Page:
• POAHPOAH Posts: 3,369
    POAH wrote:
    supersonic wrote:
    That's the beauty with the 10t - you expand range for less weight. 50t you add in weight.

    10t is pointless for me as I don't even use 11t

    Then use a smaller chainring and save some weight ;)

    don't need a smaller chainring as I climb fine with my 32t oval. tried a 30t to get a better spread but found the ratios I got were not to my liking. felt I was inbetween the ideal ratio for my cadence. Still didn't use the 11t lol
  • kajjalkajjal Posts: 3,380
    horses for courses, my full suss has 34t and 11-36 for simplicity. My hard tail on the other hand has 3x10 which is perfect for what I do on it.

    some of the the stuff I read on here and elsewhere is crazy, people looking for 30t and 11-42t just because they 'have' to go 1 up.

    That would be my concern, just choose the gearing that suits your riding not what the next fad is. A bit like the current plus sized bikes that are being plugged everywhere. May as well get a motocross bike if you don't want to feel the trail at all ;)
  • BriggoBriggo Posts: 3,823

    some of the the stuff I read on here and elsewhere is crazy, people looking for 30t and 11-42t just because they 'have' to go 1 up.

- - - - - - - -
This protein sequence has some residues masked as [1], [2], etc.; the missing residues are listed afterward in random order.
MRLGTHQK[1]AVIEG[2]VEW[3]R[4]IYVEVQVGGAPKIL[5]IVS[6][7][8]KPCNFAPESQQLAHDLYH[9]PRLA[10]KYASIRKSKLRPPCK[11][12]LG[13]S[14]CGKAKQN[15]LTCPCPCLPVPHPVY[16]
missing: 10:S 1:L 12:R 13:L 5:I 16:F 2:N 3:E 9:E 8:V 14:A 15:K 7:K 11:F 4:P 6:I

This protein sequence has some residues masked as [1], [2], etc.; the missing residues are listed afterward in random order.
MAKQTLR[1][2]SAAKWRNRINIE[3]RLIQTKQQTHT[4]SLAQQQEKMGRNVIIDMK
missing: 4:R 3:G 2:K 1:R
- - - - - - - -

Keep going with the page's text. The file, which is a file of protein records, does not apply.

Keh?

    I have 30 and 11-42 setup, its great for what I want and where I ride, its not about the latest fad or being one up its about utilising options available to the consumer. :roll:
  • 97th choice97th choice Posts: 2,305
    Briggo wrote:

    some of the the stuff I read on here and elsewhere is crazy, people looking for 30t and 11-42t just because they 'have' to go 1 up.

    Keh?

    I have 30 and 11-42 setup, its great for what I want and where I ride, its not about the latest fad or being one up its about utilising options available to the consumer. :roll:

    Good for you. Personally if I needed 30 X 42 for climbing I would have stayed with a 2X or even 3X. But it's only my opinion
    Too-ra-loo-ra, too-ra-loo-rye, aye

    Giant Trance
    Radon ZR 27.5 Race
    Btwin Alur700
    Merida CX500
  • BriggoBriggo Posts: 3,823
    So if I have to accept your opinion then you should accept others choices on what they use.

    If people want to use 1x11 then it's their choice and opinion and isn't 'crazy'.
  • POAHPOAH Posts: 3,369
    Briggo wrote:

    some of the the stuff I read on here and elsewhere is crazy, people looking for 30t and 11-42t just because they 'have' to go 1 up.

    Keh?

    I have 30 and 11-42 setup, its great for what I want and where I ride, its not about the latest fad or being one up its about utilising options available to the consumer. :roll:

    Good for you. Personally if I needed 30 X 42 for climbing I would have stayed with a 2X or even 3X. But it's only my opinion


    that makes no sense though. he can climb everything he wants and doesn't run out of gears with his current set up so why would staying with a 2x or 3x with the added be a better idea?
  • 97th choice97th choice Posts: 2,305
    Briggo wrote:
    So if I have to accept your opinion then you should accept others choices on what they use.

    If people want to use 1x11 then it's their choice and opinion and isn't 'crazy'.